Presented by Christopher Gobler, Ph.D. of the School of Marine and Atmospheric Sciences.
April 5, 2019, 7:30pm More

  April 5, 2019
I Live by the Sea Contest
The "I Live by the Sea" campaign believes in the importance of educating people on marine environments, and helping them develop positive relationships with the ocean. More

Endowed Professorship Boosts SBU's Conservation Leadership Ellen Pikitch is the inaugural Endowed Professor in Ocean Conservation Science in Stony Brook University's School of Marine and Atmospheric Sciences. More

  Ellen Pikitch
Blue Planet II Screening
Thursday, September 27th
7:30 - 10pm
GLS/HDV Center | Room 202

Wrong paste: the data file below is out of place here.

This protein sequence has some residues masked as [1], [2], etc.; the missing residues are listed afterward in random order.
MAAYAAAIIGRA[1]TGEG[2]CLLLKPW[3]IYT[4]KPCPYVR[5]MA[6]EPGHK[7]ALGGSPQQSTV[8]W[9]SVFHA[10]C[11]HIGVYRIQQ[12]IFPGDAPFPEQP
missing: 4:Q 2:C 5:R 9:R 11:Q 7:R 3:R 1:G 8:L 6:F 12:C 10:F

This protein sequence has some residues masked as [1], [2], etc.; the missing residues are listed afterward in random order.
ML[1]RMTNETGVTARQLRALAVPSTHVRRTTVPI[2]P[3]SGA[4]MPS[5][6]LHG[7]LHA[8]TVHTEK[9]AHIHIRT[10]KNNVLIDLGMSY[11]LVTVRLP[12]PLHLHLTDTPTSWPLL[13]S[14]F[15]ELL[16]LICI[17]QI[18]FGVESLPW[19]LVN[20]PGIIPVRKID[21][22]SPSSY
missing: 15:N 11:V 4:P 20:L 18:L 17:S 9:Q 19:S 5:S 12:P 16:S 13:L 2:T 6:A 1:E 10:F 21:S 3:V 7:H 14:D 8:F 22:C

Blue Planet II Screening

eDNA Analysis: A key to Uncovering Rare Marine Species The days of searching the oceans around the world to find and study rare and endangered marine animals are not over. More

  Stony Brook Newsroom

Dr. Ellen Pikitch submits comments on behalf of over 100 scientists to protect Atlantic Menhaden
The Atlantic States Marine Fisheries Commission is currently evaluating whether to include ecosystem considerations in the management of Atlantic Menhaden along the eastern seaboard. More


On September 6th, 2017 Governor Andrew Cuomo announced the beginning of the Long Island Shellfish Restoration Project. This project aims to plant millions of clams and oysters in five targeted areas around Long Island, including Shinnecock Bay. These shellfish will augment the restoration being undertaken by the Shinnecock Bay Restoration Program, which is a major initiative of IOCS and Stony Brook's School of Marine and Atmospheric Sciences. Read more about this unprecedented state investment here.